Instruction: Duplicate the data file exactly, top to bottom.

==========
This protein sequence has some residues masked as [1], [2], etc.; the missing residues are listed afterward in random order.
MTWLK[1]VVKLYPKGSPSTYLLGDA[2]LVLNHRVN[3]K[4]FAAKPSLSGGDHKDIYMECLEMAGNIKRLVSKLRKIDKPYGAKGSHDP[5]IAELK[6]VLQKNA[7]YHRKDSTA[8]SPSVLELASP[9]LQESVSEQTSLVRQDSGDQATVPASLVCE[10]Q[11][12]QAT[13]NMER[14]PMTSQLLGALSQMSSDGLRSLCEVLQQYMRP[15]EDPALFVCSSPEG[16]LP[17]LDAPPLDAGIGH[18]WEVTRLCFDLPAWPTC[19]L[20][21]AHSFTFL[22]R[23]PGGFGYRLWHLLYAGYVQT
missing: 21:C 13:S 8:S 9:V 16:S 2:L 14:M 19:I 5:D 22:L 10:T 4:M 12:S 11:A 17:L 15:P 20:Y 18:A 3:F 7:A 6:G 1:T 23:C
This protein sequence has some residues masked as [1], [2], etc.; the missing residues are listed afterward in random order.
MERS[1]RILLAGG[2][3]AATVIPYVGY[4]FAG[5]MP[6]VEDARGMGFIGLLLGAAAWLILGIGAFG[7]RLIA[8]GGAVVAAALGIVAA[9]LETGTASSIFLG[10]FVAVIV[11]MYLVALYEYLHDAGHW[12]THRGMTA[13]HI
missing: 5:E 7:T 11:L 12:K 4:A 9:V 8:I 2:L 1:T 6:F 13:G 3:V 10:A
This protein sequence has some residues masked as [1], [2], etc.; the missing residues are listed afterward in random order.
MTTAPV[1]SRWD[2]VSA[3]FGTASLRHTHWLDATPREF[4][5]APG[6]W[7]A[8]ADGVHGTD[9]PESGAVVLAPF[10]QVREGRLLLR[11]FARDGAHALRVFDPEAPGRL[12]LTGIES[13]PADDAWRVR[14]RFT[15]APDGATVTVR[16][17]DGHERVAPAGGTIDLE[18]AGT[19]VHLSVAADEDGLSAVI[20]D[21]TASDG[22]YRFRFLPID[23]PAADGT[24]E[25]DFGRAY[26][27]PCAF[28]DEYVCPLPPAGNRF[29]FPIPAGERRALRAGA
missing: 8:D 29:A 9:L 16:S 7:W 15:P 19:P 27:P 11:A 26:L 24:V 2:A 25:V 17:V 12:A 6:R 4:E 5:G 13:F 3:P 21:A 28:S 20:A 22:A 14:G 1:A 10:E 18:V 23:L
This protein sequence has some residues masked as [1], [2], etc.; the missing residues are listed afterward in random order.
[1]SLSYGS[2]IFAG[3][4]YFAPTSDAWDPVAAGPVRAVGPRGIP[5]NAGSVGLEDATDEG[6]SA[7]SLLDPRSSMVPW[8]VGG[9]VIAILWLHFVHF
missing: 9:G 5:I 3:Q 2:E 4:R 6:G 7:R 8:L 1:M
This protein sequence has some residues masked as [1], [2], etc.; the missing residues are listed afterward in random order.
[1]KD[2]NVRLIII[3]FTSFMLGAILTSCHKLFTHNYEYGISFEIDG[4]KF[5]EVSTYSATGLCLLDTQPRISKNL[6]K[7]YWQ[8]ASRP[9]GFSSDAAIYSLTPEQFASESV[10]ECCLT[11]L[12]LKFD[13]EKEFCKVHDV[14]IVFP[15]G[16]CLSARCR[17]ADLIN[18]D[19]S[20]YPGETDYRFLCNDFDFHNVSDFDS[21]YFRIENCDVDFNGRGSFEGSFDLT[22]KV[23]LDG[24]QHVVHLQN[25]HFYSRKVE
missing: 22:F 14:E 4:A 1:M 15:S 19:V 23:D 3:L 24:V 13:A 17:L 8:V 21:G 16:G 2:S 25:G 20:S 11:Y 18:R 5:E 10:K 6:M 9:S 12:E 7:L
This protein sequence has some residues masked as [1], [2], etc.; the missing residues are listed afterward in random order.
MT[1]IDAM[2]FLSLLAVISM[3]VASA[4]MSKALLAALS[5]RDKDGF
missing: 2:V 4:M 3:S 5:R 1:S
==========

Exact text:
This protein sequence has some residues masked as [1], [2], etc.; the missing residues are listed afterward in random order.
MTWLK[1]VVKLYPKGSPSTYLLGDA[2]LVLNHRVN[3]K[4]FAAKPSLSGGDHKDIYMECLEMAGNIKRLVSKLRKIDKPYGAKGSHDP[5]IAELK[6]VLQKNA[7]YHRKDSTA[8]SPSVLELASP[9]LQESVSEQTSLVRQDSGDQATVPASLVCE[10]Q[11][12]QAT[13]NMER[14]PMTSQLLGALSQMSSDGLRSLCEVLQQYMRP[15]EDPALFVCSSPEG[16]LP[17]LDAPPLDAGIGH[18]WEVTRLCFDLPAWPTC[19]L[20][21]AHSFTFL[22]R[23]PGGFGYRLWHLLYAGYVQT
missing: 21:C 13:S 8:S 9:V 16:S 2:L 14:M 19:I 5:D 22:L 10:T 4:M 12:S 11:A 17:L 15:P 20:Y 18:A 3:F 7:A 6:G 1:T 23:C
This protein sequence has some residues masked as [1], [2], etc.; the missing residues are listed afterward in random order.
MERS[1]RILLAGG[2][3]AATVIPYVGY[4]FAG[5]MP[6]VEDARGMGFIGLLLGAAAWLILGIGAFG[7]RLIA[8]GGAVVAAALGIVAA[9]LETGTASSIFLG[10]FVAVIV[11]MYLVALYEYLHDAGHW[12]THRGMTA[13]HI
missing: 5:E 7:T 11:L 12:K 4:A 9:V 8:I 2:L 1:T 6:F 13:G 3:V 10:A
This protein sequence has some residues masked as [1], [2], etc.; the missing residues are listed afterward in random order.
MTTAPV[1]SRWD[2]VSA[3]FGTASLRHTHWLDATPREF[4][5]APG[6]W[7]A[8]ADGVHGTD[9]PESGAVVLAPF[10]QVREGRLLLR[11]FARDGAHALRVFDPEAPGRL[12]LTGIES[13]PADDAWRVR[14]RFT[15]APDGATVTVR[16][17]DGHERVAPAGGTIDLE[18]AGT[19]VHLSVAADEDGLSAVI[20]D[21]TASDG[22]YRFRFLPID[23]PAADGT[24]E[25]DFGRAY[26][27]PCAF[28]DEYVCPLPPAGNRF[29]FPIPAGERRALRAGA
missing: 8:D 29:A 9:L 16:S 7:W 15:P 19:P 27:P 11:A 26:L 24:V 2:A 25:V 17:V 12:A 6:R 4:E 5:G 13:F 3:P 21:A 28:S 20:A 22:A 14:G 1:A 10:E 18:V 23:L
This protein sequence has some residues masked as [1], [2], etc.; the missing residues are listed afterward in random order.
[1]SLSYGS[2]IFAG[3][4]YFAPTSDAWDPVAAGPVRAVGPRGIP[5]NAGSVGLEDATDEG[6]SA[7]SLLDPRSSMVPW[8]VGG[9]VIAILWLHFVHF
missing: 9:G 5:I 3:Q 2:E 4:R 6:G 7:R 8:L 1:M
This protein sequence has some residues masked as [1], [2], etc.; the missing residues are listed afterward in random order.
[1]KD[2]NVRLIII[3]FTSFMLGAILTSCHKLFTHNYEYGISFEIDG[4]KF[5]EVSTYSATGLCLLDTQPRISKNL[6]K[7]YWQ[8]ASRP[9]GFSSDAAIYSLTPEQFASESV[10]ECCLT[11]L[12]LKFD[13]EKEFCKVHDV[14]IVFP[15]G[16]CLSARCR[17]ADLIN[18]D[19]S[20]YPGETDYRFLCNDFDFHNVSDFDS[21]YFRIENCDVDFNGRGSFEGSFDLT[22]KV[23]LDG[24]QHVVHLQN[25]HFYSRKVE
missing: 22:F 14:E 4:A 1:M 15:S 19:V 23:D 3:L 24:V 13:A 17:L 8:V 21:G 16:G 2:S 25:G 20:S 11:Y 18:R 5:E 10:K 6:M 9:S 12:E 7:L
This protein sequence has some residues masked as [1], [2], etc.; the missing residues are listed afterward in random order.
MT[1]IDAM[2]FLSLLAVISM[3]VASA[4]MSKALLAALS[5]RDKDGF
missing: 2:V 4:M 3:S 5:R 1:S